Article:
Two weeks ago, a clutch of leading business school professors from HEC Paris flew into Brazil. But the Frenchmen were not there to support their country in the build-up to the World Cup.
It was a trade mission to assess South America’s appetite for executive education where HEC, the leading French business school, could extend their global reach. The boffins would have stayed in Brazil had the footballing event of the decade not ramped-up hotel prices.
The charm offensive was part of a wider effort to tap into emerging markets’ growing need for talented managers. After years of stagnancy, the business of executive education is beginning to boom once more.
During the financial crisis firms were less willing to pay for their staff to attend executive training courses and MBAs. Those days are done. Demand for customized executive programs, schools’ most profitable courses, has been insatiable. Business schools are struggling to keep up with the bevy of new business clients seeking courses on everything from leadership to big data.
This boom is being driven by expansion into new territories. Outside of Europe and the United States, which have the most revered schools, the grass looks increasingly greener.
The Middle East has proved particularly promising for Europe’s top educators. HEC, whose customized ranking shot from seventh to third this year, is strong in Qatar, while London Business School won a $38 million contract to train top managers in Kuwait last November.
Andrew White, associate dean for executive education at Oxford Saïd, said revenues from custom business have risen from $9 million to $15 million in a year.
Yet demand for the top executive education courses in Europe has risen by just 3%. But ten of the top Latin American schools had increase in revenues of more than 17% last year, on top of growth of more than 13% in 2012.
HEC has launched open-enrolment programs in Qatar, too, as well as in China. New frontiers are propelling the business of executive education to new heights.
Inge Kerkloh-Devif, executive director of global business development at HEC Executive Education, says: “In the Middle East, for sure. In China there is still a very big need for executive education, but it’s quite mature market.”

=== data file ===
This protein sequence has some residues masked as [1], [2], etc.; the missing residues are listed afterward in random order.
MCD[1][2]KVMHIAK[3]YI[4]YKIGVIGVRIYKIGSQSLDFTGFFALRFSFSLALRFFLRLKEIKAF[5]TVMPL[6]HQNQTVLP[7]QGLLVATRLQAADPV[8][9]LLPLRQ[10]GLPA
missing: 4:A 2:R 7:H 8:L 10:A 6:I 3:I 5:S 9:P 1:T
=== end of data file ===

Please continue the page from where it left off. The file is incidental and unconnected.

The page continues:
Business schools can also hear the call of Africa. “Africa – its growing market: the emerging market,” enthuses Inge.
HEC has just launched its first executive Master’s degree in Azerbaijan. The school is also training governments in Africa to help improve performance, and just signed-up the Central Bank of West African States for a customized program.
Business schools are also snapping up clients in Asia. Program directors say Indonesia and Malaysia are starting to ask for more executive courses.
Asian companies are suffering from a dearth of management experience. Companies are willing to splash out on tailored programs from European schools that are flying flags in the region.
“Despite the fact that a lot of great talent is coming in, it’s just not able to keep pace with all the opportunities that companies have in Asia,” says Stephen Shih, Asia-Pacific MBA recruiter at Bain & Company.
“The leading companies are investing in their talent. That’s a combination of recruiting the right people, giving them the right development opportunities and retaining them.”
It was the tenth anniversary of the school’s EMBA program, which has climbed several places to the top-25 of the executive MBA rankings. Dozens of alumni had gone back to school to network and talk-up their achievements.
Kathy Harvey, the program’s director, was in a jubilant mood. A survey had revealed 61% of their alumni respondents said the EMBA helped them develop new ways of thinking to tackle business challenges.